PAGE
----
Recent research conducted at Shriners Hospitals for Children — Boston and published in the New England Journal of Medicine has highlighted the important role of specific proteins called sestrins in the regulation of skeletal muscle mass and strength. This new understanding may lead to new possibilities for the treatment of muscle weakness and atrophy. J.A. Jeevendra Martyn, M.D., chief of anesthesiology, and Masao Kaneki, M.D., Ph.D., scientific investigator at Shriners Hospitals for Children — Boston, have been researching the causes of muscle weakness and atrophy, a common result of burn injuries. While it will take time, we are hopeful that activators of sestrins will be developed as a new drug to prevent and/or treat muscle atrophy. Currently, there is no specific treatment for muscle atrophy other than exercise, which is not a viable option for many patients.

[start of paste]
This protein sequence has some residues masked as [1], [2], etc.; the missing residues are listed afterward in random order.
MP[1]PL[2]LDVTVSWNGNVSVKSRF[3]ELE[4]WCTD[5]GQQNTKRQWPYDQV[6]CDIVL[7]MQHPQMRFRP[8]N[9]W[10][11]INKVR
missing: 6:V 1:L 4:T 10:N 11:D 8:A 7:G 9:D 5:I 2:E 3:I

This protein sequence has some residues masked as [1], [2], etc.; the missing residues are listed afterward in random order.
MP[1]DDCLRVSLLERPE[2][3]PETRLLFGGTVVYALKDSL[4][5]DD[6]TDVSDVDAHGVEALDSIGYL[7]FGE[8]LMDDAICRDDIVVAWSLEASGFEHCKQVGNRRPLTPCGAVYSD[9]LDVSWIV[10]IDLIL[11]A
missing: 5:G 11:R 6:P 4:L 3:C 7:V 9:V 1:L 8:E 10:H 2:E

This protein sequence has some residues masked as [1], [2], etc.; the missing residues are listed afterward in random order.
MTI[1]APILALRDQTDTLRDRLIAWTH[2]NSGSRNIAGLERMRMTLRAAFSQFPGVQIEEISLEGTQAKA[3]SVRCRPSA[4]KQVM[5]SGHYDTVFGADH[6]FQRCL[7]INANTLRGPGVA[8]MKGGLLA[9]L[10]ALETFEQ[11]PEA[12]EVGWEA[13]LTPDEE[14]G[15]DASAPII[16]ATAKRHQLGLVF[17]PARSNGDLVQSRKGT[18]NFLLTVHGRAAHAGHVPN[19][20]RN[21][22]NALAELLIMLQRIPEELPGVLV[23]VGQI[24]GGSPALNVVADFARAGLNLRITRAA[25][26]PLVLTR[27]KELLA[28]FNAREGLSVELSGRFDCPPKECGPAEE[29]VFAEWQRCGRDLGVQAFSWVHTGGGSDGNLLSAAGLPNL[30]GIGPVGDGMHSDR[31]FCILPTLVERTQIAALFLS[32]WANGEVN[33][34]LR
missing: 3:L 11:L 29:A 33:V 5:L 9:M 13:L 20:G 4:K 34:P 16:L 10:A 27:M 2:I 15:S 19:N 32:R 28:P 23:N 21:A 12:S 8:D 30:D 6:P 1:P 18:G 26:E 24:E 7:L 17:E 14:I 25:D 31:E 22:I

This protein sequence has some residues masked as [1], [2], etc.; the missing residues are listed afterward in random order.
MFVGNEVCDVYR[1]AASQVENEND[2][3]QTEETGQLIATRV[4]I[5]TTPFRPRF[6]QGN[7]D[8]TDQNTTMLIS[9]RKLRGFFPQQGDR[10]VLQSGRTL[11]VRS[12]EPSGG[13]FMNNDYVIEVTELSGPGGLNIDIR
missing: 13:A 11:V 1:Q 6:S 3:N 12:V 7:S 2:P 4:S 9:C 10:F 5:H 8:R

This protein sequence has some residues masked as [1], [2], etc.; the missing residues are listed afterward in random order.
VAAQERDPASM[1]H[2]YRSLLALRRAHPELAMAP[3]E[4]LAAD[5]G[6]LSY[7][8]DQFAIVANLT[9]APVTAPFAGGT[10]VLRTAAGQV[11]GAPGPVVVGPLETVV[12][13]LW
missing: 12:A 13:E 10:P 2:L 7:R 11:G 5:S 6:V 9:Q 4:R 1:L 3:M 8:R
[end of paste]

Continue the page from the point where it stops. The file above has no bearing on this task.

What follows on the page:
The effects of muscle atrophy
Muscle atrophy can have mental, social and physical health consequences that diminish quality of life and increase the risk of additional diseases, and possibly even death. For example, muscle weakness decreases the ability to independently perform activities of daily living, such as feeding and bathing. In addition, during a critical illness, such as severe burn injury, muscle weakness can result in difficulty breathing. This can lead to dependence on mechanical ventilators, increasing the risk of lung damage and infection. Muscle mass loss also impairs physical development in children. Unfortunately, no specific treatment is currently available for correction of muscle atrophy and weakness.
The next step
Discovering sestrins is the first step. Further research is necessary and important to develop new preventive and/or therapeutic strategies to reverse muscle loss and to improve clinical outcomes of patients with burn injuries.
FOR MORE INFORMATION on the research study, Muscle Atrophy and Sestrins published in the New England Journal of Medicine, visit nejm.org/doi/10.1056/NEJMcibr2003528.